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Partnering with the Lomba Trust to Support Widows in India

Delhi, October 2009

Partnering with the Lomba Trust to Support Widows in India

With Loomba Trust Pupils on a previous visit

Partnering with the Lomba Trust to Support Widows in India

At the Sanskriti School in New Delhi

Partnering with the Lomba Trust to Support Widows in India

At the Access Conference

As President of the Loomba Trust, Cherie has endeavoured for many years to improve the plight of widows and their children.

Cherie returned to Delhi in October in order to raise awareness of the plight of widows in India, ahead of her 'Women Mean Business' conference in Mumbai,
She outlined her concerns during a speech at the Sanskriti School in New Delhi, where she was the guest of honour. As President of the Loomba Trust, founded by Raj Loomba, Cherie has endeavoured for many years to improve the plight of widows and their children and to get UN Recognition for 23 June to be made International Widows Day.
In her talk she made it clear that India's support for the campaign will highlight the plight of widows across the world. "There are an estimated 30 million widows in India and we want to reach out to each one of them, especially the younger ones so that they can empower themselves." She emphasised that the plight of widows is a global concern and everyone must act in unison to alleviate their suffering.
"There is no country in the world where women and girls are treated as truly equal to men. And that is still a cause that we have to aspire to and fight for. I think that widows in many ways exemplify this particular problem as these women are forced to fend for themselves in a man's world."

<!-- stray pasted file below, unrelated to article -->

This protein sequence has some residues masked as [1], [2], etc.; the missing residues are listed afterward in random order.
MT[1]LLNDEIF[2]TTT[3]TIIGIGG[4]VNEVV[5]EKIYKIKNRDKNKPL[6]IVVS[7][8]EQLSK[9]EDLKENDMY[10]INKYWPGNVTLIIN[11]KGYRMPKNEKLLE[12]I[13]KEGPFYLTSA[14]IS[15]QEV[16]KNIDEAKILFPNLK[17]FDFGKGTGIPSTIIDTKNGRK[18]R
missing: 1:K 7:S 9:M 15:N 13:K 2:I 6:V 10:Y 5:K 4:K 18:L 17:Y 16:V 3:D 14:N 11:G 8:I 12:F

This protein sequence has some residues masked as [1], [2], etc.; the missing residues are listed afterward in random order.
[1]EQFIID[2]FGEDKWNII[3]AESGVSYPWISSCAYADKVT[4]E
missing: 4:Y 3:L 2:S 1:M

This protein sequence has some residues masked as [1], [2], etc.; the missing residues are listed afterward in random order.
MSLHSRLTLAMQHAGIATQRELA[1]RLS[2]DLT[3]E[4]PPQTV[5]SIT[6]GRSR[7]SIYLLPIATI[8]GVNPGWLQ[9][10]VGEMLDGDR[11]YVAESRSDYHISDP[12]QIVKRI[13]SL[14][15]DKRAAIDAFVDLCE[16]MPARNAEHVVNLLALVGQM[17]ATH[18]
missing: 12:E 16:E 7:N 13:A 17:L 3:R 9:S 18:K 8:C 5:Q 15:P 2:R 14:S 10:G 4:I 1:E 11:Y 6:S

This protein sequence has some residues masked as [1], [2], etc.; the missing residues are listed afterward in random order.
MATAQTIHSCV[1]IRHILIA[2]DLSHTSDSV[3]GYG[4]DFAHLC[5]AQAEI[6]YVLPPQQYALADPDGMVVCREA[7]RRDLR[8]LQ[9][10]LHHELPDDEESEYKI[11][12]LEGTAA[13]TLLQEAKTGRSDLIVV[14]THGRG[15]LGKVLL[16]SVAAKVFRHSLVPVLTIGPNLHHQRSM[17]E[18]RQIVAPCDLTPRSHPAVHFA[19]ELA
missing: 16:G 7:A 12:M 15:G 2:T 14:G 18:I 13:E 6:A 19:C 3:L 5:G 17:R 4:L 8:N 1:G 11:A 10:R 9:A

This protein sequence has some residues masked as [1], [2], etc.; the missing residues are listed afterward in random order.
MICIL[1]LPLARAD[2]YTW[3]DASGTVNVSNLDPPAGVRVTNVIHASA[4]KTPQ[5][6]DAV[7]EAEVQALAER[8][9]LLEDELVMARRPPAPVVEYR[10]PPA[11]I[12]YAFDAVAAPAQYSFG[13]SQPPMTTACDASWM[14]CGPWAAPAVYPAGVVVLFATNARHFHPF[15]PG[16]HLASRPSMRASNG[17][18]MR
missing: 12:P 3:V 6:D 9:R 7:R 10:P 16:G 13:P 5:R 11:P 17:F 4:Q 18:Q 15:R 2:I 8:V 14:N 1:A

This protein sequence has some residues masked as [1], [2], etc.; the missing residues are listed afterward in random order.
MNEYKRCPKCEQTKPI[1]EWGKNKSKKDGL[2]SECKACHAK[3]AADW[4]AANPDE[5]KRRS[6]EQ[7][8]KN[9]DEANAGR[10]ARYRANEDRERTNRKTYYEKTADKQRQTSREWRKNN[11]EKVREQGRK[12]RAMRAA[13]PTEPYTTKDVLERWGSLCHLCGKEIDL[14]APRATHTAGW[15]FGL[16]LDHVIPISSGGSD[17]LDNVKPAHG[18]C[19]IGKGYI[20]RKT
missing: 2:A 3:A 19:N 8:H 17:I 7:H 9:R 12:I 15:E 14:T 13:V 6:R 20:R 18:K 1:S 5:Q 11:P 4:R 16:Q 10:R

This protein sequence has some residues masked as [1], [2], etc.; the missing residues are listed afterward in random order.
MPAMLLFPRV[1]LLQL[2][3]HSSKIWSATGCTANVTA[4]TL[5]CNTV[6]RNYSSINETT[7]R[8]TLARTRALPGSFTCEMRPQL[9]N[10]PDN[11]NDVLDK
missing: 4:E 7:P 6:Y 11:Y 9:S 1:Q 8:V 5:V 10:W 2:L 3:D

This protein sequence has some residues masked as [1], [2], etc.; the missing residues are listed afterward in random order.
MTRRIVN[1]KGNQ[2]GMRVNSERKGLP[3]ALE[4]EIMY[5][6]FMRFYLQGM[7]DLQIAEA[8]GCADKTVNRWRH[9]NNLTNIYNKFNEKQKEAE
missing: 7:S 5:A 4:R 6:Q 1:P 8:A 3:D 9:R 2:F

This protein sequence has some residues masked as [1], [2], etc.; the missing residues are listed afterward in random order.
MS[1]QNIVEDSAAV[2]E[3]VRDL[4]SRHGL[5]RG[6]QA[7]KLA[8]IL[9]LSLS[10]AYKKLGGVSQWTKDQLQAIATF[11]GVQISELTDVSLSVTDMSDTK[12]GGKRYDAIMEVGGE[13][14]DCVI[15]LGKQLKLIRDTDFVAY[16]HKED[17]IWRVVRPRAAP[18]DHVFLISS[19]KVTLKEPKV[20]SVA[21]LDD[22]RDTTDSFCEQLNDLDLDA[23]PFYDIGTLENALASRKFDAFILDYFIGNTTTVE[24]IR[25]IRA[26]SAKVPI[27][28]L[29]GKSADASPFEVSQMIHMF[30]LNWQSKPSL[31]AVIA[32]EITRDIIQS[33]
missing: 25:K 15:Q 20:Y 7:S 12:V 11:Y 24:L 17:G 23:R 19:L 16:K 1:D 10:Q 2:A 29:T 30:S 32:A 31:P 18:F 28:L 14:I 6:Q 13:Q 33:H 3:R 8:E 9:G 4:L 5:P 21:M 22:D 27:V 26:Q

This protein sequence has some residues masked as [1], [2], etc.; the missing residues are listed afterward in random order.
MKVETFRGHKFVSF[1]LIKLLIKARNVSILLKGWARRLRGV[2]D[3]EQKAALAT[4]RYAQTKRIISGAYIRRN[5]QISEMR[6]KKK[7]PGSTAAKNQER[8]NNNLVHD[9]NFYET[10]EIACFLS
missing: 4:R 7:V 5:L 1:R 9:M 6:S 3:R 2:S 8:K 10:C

Whilst at the Sanskriti School, Cherie inaugurated a Children's Art Exhibition on Peace, Non-Violence, Tolerance and Compassion and also took part in the prize distribution ceremony. Sanskriti School, which is a partner in the Loomba Trust's work sponsors a number of underprivileged children of widows from slum areas as part of an initiative called Umang. They focus on giving grants to widows, but also offer them training in a trade that will enable them to generate an income for themselves and to fund the education of their children. The Sanskriti School principal Abha Sehgal said "Mrs Blair can prove to be a role model for our children." Cherie also attended and spoke at an Access conference, which is a micro-finance umbrella body for all of India. She took part in a roundtable discussion with a group of twenty women about how despite the increase in microfinance credit schemes across India, there still seemed to be few women in leadership roles.
Cherie is determined that at her own Foundation's Conference, to be held in Mumbai in December, women and men will address these issues together. She met with a number of people who will be speaking at the Conference, which hopes to inspire women to go one step beyond microfinance loans and start their own small and meidum size buinesses
The Cherie Blair Foundation for Women works with local partners in different countries to provide women with access to business development, networks and finances. This visit was an example of such a partneship in action.
"My trust, which works on strengthening the capacity of women entrepreneurs, is associated with the Loomba Trust because it is a common goal we are working towards."
For more about the Women Mean Business Conference Click here
For coverage Cherie's interview with theTimes of India Click here
For coverage of the visits in Express India Click here
For a report in Headlines India Click here